Prison educates young offenders

Morgane Kimmich

Image Courtesy

Image courtesy:

Secure colleges are planned to open in Wales and England to give young offenders education and skills to tackle real life after their sentences.

These colleges would open their doors to 15 and 17 years old who have been excluded from school and have literacy problems.

Some Welsh prisons such as South Wales Young Offenders Institution G4S agree with Director of Cookham Wood Prison to say that “education absolutely is vital and having a conversation about what that education should like and how much of it there should be is at the heart of the conversation we should be having.”

Young offenders should be provided with 15 hours of education, training and employment advice per week, which will develop their skills and make their integration in the working life easier.

The All-Wales Youth Offending Strategy, a merger from the Welsh Assembly Government and the Youth Justice Board, is responsible for Youth Justice in Wales.

Among its considerations is the Welsh language, which is important in delivering services to young people who favour speaking their first language.

Increasing engagement in learning and employment plus providing suitable accommodation for young people are part of the objectives of the All-Wales Youth Offending Strategy.

Approximately £245 million a year is devoted to the detention of nearly 1,800 people.

This investment is contested as figures show that 73% of former young prisoners re-offend within a year, in comparison to 47% of adults leaving custody.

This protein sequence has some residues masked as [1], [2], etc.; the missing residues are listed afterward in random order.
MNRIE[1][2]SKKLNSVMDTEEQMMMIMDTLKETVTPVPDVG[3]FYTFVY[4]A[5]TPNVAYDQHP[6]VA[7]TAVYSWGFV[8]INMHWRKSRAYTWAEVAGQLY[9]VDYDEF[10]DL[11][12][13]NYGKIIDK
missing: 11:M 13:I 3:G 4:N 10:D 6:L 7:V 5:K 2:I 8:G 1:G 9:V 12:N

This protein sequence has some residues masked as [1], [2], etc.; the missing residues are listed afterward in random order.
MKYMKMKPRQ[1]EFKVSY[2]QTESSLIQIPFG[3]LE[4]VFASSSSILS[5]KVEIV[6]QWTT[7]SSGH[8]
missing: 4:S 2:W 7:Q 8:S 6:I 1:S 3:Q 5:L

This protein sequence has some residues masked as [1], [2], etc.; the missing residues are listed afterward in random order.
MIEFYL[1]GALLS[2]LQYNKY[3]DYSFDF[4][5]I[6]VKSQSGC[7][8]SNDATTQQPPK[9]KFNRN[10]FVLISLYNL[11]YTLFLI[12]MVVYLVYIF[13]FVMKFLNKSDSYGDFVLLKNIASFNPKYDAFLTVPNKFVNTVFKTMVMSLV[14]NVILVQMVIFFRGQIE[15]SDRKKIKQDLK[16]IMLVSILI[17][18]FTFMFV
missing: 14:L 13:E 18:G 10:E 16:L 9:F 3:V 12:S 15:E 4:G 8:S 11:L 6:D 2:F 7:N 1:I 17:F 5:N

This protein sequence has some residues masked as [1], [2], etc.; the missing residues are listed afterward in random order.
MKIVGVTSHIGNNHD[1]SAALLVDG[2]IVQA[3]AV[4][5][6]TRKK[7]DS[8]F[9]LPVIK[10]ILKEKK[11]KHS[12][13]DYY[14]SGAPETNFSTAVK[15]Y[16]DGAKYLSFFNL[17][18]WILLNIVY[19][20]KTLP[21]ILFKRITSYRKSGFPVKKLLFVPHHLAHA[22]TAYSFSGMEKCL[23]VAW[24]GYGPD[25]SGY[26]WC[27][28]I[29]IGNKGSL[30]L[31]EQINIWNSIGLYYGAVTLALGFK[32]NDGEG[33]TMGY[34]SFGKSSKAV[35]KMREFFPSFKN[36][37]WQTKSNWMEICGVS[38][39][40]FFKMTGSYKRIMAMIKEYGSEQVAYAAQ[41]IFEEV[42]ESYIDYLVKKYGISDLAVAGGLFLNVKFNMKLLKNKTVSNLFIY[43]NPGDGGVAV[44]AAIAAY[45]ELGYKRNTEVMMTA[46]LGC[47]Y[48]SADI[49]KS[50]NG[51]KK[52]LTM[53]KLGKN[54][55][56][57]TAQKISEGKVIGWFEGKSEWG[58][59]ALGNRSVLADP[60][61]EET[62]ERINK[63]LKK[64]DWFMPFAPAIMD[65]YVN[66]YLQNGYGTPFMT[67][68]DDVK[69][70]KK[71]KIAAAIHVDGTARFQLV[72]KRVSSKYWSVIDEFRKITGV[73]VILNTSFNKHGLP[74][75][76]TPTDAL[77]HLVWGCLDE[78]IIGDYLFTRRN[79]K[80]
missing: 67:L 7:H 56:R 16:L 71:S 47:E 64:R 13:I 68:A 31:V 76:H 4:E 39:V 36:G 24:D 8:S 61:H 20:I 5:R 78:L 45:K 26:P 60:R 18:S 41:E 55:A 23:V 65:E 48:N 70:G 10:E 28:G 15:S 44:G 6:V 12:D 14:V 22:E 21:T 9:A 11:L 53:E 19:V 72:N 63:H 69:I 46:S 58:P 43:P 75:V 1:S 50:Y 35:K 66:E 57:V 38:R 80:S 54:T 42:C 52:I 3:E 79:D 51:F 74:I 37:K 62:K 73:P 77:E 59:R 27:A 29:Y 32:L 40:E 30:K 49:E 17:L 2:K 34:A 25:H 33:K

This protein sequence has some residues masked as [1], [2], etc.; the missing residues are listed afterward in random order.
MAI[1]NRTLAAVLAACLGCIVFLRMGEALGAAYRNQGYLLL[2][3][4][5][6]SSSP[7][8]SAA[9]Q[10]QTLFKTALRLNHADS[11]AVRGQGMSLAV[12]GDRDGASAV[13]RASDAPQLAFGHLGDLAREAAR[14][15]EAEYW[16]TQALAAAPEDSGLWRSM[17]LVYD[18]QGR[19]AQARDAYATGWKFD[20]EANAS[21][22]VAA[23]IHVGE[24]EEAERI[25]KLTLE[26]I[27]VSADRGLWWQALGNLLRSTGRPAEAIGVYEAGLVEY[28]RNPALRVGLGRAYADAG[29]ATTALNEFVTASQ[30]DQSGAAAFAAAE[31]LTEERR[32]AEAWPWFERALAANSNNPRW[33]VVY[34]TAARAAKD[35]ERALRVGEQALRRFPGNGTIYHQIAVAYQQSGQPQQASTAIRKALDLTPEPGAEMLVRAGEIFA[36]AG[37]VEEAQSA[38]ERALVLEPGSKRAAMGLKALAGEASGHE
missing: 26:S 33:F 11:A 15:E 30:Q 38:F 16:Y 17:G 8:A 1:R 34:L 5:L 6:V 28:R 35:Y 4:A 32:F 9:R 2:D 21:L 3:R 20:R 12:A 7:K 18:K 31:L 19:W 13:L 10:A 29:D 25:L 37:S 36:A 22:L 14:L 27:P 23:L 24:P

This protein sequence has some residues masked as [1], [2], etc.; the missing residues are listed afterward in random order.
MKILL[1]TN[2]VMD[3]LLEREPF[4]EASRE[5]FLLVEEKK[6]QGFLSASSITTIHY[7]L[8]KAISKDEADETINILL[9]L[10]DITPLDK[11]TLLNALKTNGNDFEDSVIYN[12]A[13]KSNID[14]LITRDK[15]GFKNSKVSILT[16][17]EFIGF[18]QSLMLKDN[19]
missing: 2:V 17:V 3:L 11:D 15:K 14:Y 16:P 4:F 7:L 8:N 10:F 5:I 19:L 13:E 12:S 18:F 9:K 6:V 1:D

The cost of these schools is high but Ministers say detaining young prisoners costs more than sending them to a new kind of private school.

These measures could potentially concern the 3,645 young offenders who were sentenced from June 2011 to June 2012.

Cookham Wood Prison offender, 17, said “it’s very important because I didn’t finish school so I don’t really have many qualifications, but in here I’m getting as much as I can. It will help me in the long run to get jobs.”

For many, this education represents a new hope as another offender, 18, said: “it’s made a difference because before I didn’t know anything about painting and decorating, I didn’t know anything about living on my own.”

Comparable institutions have opened in several countries under the impetus of Unesco, the United Nations Educational, Scientific and Cultural Organization.

In Uruguay, 60% of imprisoned people are under 30 years old and many have received little or none education.

To address the educational needs, the Ministry of Education and Culture and the National Administration of Public Education conducted educational projects in prisons on different subjects such as health, family life and literacy skills among others.

More information and video on BBC’s website:


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